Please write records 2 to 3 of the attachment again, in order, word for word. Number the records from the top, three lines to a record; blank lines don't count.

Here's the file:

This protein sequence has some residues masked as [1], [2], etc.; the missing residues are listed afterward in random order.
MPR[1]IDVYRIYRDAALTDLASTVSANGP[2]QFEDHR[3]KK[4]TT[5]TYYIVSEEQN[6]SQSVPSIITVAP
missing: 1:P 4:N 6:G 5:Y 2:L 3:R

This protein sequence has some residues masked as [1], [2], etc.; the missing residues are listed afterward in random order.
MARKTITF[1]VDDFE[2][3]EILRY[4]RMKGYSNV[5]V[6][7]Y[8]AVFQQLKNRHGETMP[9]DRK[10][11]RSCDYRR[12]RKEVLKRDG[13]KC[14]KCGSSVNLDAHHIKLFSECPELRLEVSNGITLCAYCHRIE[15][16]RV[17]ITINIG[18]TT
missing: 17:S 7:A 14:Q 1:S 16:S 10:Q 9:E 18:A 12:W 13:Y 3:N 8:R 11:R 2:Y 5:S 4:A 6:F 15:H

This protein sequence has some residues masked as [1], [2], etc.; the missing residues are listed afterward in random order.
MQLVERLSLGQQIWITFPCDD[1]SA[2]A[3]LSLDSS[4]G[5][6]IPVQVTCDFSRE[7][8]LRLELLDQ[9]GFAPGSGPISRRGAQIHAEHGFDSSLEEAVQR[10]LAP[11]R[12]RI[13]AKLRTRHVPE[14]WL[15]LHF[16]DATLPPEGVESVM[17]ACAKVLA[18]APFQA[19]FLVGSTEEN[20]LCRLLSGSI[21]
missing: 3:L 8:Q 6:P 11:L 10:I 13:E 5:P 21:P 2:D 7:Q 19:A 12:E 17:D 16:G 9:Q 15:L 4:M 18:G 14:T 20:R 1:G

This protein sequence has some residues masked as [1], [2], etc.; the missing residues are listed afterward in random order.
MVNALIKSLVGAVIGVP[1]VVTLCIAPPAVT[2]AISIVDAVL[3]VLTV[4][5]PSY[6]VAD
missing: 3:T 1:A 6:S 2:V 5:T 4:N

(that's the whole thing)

This protein sequence has some residues masked as [1], [2], etc.; the missing residues are listed afterward in random order.
MARKTITF[1]VDDFE[2][3]EILRY[4]RMKGYSNV[5]V[6][7]Y[8]AVFQQLKNRHGETMP[9]DRK[10][11]RSCDYRR[12]RKEVLKRDG[13]KC[14]KCGSSVNLDAHHIKLFSECPELRLEVSNGITLCAYCHRIE[15][16]RV[17]ITINIG[18]TT
missing: 17:S 7:A 14:Q 1:S 16:S 10:Q 9:E 18:A 12:W 13:Y 3:N 8:R 11:R 2:Y 5:S 4:A 6:F 15:H

This protein sequence has some residues masked as [1], [2], etc.; the missing residues are listed afterward in random order.
MQLVERLSLGQQIWITFPCDD[1]SA[2]A[3]LSLDSS[4]G[5][6]IPVQVTCDFSRE[7][8]LRLELLDQ[9]GFAPGSGPISRRGAQIHAEHGFDSSLEEAVQR[10]LAP[11]R[12]RI[13]AKLRTRHVPE[14]WL[15]LHF[16]DATLPPEGVESVM[17]ACAKVLA[18]APFQA[19]FLVGSTEEN[20]LCRLLSGSI[21]
missing: 3:L 8:Q 6:P 11:L 10:I 13:E 5:P 21:P 2:D 7:Q 19:A 12:E 17:D 16:G 9:Q 15:L 4:M 18:G 14:T 20:R 1:G